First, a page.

Laser Cut Wooden QR Code

Summers tend to by play time for me. It’s not about production, it’s about trying interesting new things and seeing what happens. Last summer, the result was a collection of invisible paintings.

This summer, it’s a whole bunch of different things. In the middle of it all, I decided to play with veneer and lasers (who doesn’t have that urge from time to time…)

This was the result:

A functional QR code made from light and dark inset wood. It works!

More details and info after the break.

I’ve had this project in the back of my mind for several months now, but I never really bothered with it until I was in the hardware store, and saw big rolls of veneer on for a great price.

Cutting the wood into sheets turned out to be a much bigger challenge than I had anticipated. But, I found a way to make it work: masking tape.

I stained the oak a nice dark colour, and used the lightest stain I could find for the birch.

I found a QR code generator online, and did some screen tests to make sure the codes really worked. (I’d hate to do all the work for nothing…)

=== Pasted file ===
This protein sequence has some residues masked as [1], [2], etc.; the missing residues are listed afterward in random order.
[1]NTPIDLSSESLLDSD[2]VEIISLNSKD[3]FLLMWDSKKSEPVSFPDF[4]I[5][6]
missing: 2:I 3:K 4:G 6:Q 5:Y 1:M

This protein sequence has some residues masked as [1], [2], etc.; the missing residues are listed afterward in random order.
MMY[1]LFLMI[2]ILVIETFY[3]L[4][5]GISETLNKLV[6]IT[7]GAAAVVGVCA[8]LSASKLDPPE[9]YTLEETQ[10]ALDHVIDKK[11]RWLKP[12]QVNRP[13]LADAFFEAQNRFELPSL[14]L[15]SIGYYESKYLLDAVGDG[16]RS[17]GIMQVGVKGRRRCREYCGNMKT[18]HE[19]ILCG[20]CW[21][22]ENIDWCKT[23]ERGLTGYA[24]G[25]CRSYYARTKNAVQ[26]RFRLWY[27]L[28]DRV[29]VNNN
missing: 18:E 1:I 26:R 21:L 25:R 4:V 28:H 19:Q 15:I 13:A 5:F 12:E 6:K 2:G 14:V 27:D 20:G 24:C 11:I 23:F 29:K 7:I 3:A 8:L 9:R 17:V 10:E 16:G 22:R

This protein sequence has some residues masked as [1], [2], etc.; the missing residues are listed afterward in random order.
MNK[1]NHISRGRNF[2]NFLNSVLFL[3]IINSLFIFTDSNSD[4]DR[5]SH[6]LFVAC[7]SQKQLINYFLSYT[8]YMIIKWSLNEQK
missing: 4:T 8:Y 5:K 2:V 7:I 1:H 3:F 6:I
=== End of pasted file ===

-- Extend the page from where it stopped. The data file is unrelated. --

Once I had the simplest, smallest code I could get my hands on, I converted the PNG image into a DXF, because DXF files make the laser cutter happy.

As soon as the sheets were dry, I headed over to site 3 to play with the laser.

Then, I faced the most arduous task of all: gluing the whole thing together. Veneer absorbs moisture and expands, so white glue or carpenters glue are right out of the question. Contact cement was the recommendation of the instructions that came with the veneer, so I went with that.

Piece by piece, the laser cut wood QR code came together.
Then I took a picture, and it worked!

Then I varnished it….high gloss…bad idea. Thanks to the glare, getting a good shot it tricky. Might have to top it off with a coat of matte varnish at some point.

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Kyle Clements

Kyle Clements is a Toronto-based artist and nerd. During his thesis at the Ontario College of Art and Design, Kyle began working on his Urban Landscapes series, a body of work that aims to capture the energy and excitement of life in the fast-paced urban environment. After graduating from OCAD in 2006, Kyle spent a year living in Asia to gather source material and experience in a different kind or urban environment. His work is vibrant and colourful. Whether painting the harsh Northern landscape, or capturing the overwhelming buzz of life in the city, his acrylic paintings hover between representation and abstraction.